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A police officer killed in Baton Rouge, Louisiana, on Sunday was the nephew of an Ypsilanti High head football coach and former longtime Michigan assistant coach.

Fred Jackson, a native of Baton Rouge, confirmed his nephew, Montrell Jackson, had been killed and indicated he was too shaken to talk about him. Montrell Jackson is the son of Fred Jackson’s younger brother.

Two other Baton Rouge officers investigating a report of a man with an assault rifle just before 9 a.m. Sunday were killed and three other officers were wounded, one critically. The gunman was killed in an incident less than two weeks after a black man was fatally shot by police in Baton Rouge and as tensions rise across the country between black communities and police.

Another relative, Josh Jackson, who is Fred Jackson’s son and a quarterback at Virginia Tech, posted a message Sunday on Twitter about his cousin.

“Rest in peace to my cousin Montrell Jackson who was one of the policeman that was killed. #PrayForBatonRouge”

There has been an outpouring of support on Twitter and various social media for the Jackson family.

According to the Advocate in Baton Rouge, Jackson, 32, was a 10-year-veteran of the Police Department. He and his wife recently welcomed a son.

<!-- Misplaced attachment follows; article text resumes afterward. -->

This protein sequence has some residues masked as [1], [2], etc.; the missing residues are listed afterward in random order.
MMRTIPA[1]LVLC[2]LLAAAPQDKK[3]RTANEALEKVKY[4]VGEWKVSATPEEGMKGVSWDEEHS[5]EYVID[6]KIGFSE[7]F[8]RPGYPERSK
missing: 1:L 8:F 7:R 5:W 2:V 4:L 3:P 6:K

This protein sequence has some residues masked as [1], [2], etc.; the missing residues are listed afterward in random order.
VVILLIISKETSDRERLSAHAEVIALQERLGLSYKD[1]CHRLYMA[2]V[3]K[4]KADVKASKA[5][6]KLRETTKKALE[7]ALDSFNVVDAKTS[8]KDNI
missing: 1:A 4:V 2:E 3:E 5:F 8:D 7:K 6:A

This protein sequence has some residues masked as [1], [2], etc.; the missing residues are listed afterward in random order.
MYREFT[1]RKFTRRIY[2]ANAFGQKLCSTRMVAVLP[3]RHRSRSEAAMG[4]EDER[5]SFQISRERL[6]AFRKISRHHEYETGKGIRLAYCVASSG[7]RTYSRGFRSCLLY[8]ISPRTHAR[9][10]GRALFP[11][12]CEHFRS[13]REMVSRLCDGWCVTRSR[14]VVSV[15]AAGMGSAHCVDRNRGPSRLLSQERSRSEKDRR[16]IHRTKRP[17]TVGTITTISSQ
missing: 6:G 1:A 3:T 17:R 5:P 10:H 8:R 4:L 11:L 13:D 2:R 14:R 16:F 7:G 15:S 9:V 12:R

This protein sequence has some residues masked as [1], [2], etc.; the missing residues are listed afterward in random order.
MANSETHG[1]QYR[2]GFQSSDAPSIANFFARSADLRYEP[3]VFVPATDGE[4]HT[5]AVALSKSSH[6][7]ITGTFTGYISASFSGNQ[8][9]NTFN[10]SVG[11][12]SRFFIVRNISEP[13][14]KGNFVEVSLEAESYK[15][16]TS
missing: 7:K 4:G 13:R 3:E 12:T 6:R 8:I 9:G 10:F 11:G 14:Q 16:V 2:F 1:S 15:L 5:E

Three days after the killing of Alton B. Sterling in Baton Rouge and the police killings in Dallas, Jackson took to Facebook to share his experiences.

“I’m tired physically and emotionally,” he wrote. “Thank you to everyone that has reached out to me or my wife it was needed and much appreciated. I swear to God I love this city but I wonder if this city loves me. In uniform I get nasty hateful looks and out of uniform some consider me a threat.

“I’ve experienced so much in my short life and these last 3 days have tested me to the core. When people you know begin to question your integrity you realize they don’t really know you at all. Look at my actions they speak LOUD and CLEAR … These are trying times. Please don’t let hate infect your heart. This city MUST and WILL get better. I’m working in these streets so any protesters, officers, friends, family, or whoever, if you see me and need a hug or want to say a prayer I got you.”

The Associated Press contributed.

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